US3576670A (en) * 1969-02-19 1971-04-27 Gulf Energy & Environ Systems Method for making a superconducting material
US3927225A (en) * 1972-12-26 1975-12-16 Gen Electric Schottky barrier contacts and methods of making same
US3979500A (en) * 1973-05-02 1976-09-07 Ppg Industries, Inc. Preparation of finely-divided refractory powders of groups III-V metal borides, carbides, nitrides, silicides and sulfides
US3968272A (en) * 1974-01-25 1976-07-06 Microwave Associates, Inc. Zero-bias Schottky barrier detector diodes

Non-Patent Citations (1)

* Cited by examiner, † Cited by third party
Title
Aronsson, Prep. of Boride, Silicides & Phosphides, pp. 3-7 (1965). *

Cited By (137)

* Cited by examiner, † Cited by third party
Publication number Priority date Publication date Assignee Title
US4332839A (en) * 1978-12-29 1982-06-01 Bell Telephone Laboratories, Incorporated Method for making integrated semiconductor circuit structure with formation of Ti or Ta silicide
USRE32207E (en) * 1978-12-29 1986-07-15 At&T Bell Laboratories Method for making integrated semiconductor circuit structure with formation of Ti or Ta silicide
US4276557A (en) * 1978-12-29 1981-06-30 Bell Telephone Laboratories, Incorporated Integrated semiconductor circuit structure and method for making it
US4329706A (en) * 1979-03-01 1982-05-11 International Business Machines Corporation Doped polysilicon silicide semiconductor integrated circuit interconnections
US4364166A (en) * 1979-03-01 1982-12-21 International Business Machines Corporation Semiconductor integrated circuit interconnections
US4332837A (en) * 1979-06-19 1982-06-01 Thomson-Csf Passivation process and structure for self-alignment with the location of a mask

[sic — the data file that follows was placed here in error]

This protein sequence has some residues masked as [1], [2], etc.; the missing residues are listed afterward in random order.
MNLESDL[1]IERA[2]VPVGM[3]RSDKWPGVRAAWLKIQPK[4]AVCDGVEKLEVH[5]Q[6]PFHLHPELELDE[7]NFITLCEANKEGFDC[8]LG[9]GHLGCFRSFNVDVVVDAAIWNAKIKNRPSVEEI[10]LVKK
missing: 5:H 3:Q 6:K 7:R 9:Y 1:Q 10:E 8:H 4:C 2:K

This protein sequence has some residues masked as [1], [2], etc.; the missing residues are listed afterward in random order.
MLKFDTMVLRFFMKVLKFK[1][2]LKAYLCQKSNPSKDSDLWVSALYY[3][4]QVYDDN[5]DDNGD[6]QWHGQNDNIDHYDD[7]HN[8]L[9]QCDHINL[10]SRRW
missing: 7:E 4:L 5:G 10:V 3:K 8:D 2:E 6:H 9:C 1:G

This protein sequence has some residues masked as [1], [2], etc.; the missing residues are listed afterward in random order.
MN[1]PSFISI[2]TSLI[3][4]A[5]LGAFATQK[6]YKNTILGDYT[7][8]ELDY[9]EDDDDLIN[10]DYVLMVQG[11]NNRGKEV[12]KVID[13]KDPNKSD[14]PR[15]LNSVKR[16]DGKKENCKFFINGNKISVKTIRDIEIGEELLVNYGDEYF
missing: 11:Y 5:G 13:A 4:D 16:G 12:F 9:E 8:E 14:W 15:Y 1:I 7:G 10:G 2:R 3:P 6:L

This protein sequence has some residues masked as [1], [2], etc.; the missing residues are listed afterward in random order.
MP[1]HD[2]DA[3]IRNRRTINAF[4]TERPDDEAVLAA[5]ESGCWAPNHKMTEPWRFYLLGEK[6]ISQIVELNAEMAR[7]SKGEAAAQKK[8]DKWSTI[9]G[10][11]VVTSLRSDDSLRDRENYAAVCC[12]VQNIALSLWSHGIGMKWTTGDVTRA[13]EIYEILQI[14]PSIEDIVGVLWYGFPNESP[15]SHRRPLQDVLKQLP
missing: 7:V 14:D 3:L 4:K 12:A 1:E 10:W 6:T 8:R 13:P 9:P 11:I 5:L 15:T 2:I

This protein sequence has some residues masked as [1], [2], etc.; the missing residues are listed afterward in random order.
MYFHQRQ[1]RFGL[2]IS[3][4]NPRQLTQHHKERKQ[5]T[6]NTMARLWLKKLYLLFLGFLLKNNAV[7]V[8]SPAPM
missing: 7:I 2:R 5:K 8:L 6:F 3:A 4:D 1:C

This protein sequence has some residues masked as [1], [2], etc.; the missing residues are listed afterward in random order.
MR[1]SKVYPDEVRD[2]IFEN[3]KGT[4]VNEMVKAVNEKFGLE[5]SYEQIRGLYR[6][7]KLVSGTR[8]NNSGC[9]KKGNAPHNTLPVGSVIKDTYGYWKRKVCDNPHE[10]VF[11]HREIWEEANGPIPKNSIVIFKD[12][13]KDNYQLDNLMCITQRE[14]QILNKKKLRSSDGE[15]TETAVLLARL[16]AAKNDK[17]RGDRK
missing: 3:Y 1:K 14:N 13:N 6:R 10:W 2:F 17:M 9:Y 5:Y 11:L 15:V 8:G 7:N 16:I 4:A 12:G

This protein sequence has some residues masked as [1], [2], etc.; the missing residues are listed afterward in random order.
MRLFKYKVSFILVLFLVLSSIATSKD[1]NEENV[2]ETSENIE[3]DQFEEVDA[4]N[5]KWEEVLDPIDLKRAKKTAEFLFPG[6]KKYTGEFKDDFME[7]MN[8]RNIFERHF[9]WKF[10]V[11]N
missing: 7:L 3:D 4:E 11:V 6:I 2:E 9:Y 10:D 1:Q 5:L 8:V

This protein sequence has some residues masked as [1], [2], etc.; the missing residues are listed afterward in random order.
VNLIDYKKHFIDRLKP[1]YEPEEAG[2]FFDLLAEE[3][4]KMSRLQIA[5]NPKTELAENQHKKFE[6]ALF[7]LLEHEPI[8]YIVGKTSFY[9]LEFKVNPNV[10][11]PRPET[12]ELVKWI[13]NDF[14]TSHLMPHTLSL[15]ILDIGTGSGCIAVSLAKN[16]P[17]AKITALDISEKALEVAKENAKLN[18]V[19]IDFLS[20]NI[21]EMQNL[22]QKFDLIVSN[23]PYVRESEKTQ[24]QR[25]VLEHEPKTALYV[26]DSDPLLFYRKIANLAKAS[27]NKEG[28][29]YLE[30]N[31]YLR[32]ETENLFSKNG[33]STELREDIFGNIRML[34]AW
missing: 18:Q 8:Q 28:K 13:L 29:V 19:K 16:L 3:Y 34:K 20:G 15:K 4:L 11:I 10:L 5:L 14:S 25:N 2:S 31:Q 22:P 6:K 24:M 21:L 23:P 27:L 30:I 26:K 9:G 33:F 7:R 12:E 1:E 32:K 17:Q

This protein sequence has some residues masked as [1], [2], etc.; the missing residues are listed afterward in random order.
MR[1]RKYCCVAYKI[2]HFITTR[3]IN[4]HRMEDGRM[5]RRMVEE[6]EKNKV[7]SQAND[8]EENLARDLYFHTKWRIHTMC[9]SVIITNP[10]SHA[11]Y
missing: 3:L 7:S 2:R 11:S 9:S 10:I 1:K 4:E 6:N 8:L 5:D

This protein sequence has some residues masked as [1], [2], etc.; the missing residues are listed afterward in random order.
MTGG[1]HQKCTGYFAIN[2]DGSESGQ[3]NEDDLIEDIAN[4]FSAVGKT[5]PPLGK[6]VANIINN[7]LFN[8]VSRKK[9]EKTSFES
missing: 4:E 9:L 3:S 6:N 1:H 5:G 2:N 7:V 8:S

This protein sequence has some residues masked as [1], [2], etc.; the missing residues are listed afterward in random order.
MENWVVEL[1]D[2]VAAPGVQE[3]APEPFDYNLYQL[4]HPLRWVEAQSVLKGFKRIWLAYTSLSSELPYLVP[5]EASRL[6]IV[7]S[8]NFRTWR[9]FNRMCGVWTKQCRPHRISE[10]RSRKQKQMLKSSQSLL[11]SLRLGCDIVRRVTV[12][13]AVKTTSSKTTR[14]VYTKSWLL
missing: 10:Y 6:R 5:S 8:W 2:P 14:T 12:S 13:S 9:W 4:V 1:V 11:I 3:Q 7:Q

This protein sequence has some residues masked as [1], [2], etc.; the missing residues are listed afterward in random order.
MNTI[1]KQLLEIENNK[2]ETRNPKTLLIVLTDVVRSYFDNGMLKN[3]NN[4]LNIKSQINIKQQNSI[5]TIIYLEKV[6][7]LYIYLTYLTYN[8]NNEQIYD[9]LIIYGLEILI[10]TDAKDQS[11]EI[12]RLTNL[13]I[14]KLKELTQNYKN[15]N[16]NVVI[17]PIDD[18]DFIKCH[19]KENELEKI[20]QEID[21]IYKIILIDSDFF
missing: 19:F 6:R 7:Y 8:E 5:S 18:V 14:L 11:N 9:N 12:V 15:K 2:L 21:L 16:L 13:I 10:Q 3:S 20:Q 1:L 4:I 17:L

US4441941A (en) * 1980-03-06 1984-04-10 Tokyo Shibaura Denki Kabushiki Kaisha Method for manufacturing a semiconductor device employing element isolation using insulating materials
US4343082A (en) * 1980-04-17 1982-08-10 Bell Telephone Laboratories, Incorporated Method of making contact electrodes to silicon gate, and source and drain regions, of a semiconductor device
USRE32613E (en) * 1980-04-17 1988-02-23 American Telephone And Telegraph Company, At&T Bell Laboratories Method of making contact electrodes to silicon gate, and source and drain regions, of a semiconductor device
US4554045A (en) * 1980-06-05 1985-11-19 At&T Bell Laboratories Method for producing metal silicide-silicon heterostructures
US4285761A (en) * 1980-06-30 1981-08-25 International Business Machines Corporation Process for selectively forming refractory metal silicide layers on semiconductor devices
US4337476A (en) * 1980-08-18 1982-06-29 Bell Telephone Laboratories, Incorporated Silicon rich refractory silicides as gate metal
US4373251A (en) * 1980-08-27 1983-02-15 U.S. Philips Corporation Method of manufacturing a semiconductor device
US4322453A (en) * 1980-12-08 1982-03-30 International Business Machines Corporation Conductivity WSi2 (tungsten silicide) films by Pt preanneal layering
US5200349A (en) * 1980-12-30 1993-04-06 Fujitsu Limited Semiconductor device including schotky gate of silicide and method for the manufacture of the same
US5536967A (en) * 1980-12-30 1996-07-16 Fujitsu Limited Semiconductor device including Schottky gate of silicide and method for the manufacture of the same
US4409079A (en) * 1981-06-24 1983-10-11 Hitachi, Ltd. Method of metallizing sintered ceramics
US4359490A (en) * 1981-07-13 1982-11-16 Fairchild Camera & Instrument Corp. Method for LPCVD co-deposition of metal and silicon to form metal silicide
EP0070751A1 (en) * 1981-07-13 1983-01-26 FAIRCHILD CAMERA &amp; INSTRUMENT CORPORATION Method for lpcvd co-deposition of metal and silicon to form metal silicide
US4389257A (en) * 1981-07-30 1983-06-21 International Business Machines Corporation Fabrication method for high conductivity, void-free polysilicon-silicide integrated circuit electrodes
EP0071029A2 (en) * 1981-07-30 1983-02-09 International Business Machines Corporation Method for fabricating self-passivated composite silicon-silicide conductive electrodes
EP0071029A3 (en) * 1981-07-30 1984-12-27 International Business Machines Corporation Method for fabricating self-passivated composite silicon-silicide conductive electrodes
US4378628A (en) * 1981-08-27 1983-04-05 Bell Telephone Laboratories, Incorporated Cobalt silicide metallization for semiconductor integrated circuits
US4398341A (en) * 1981-09-21 1983-08-16 International Business Machines Corp. Method of fabricating a highly conductive structure
US4399605A (en) * 1982-02-26 1983-08-23 International Business Machines Corporation Method of making dense complementary transistors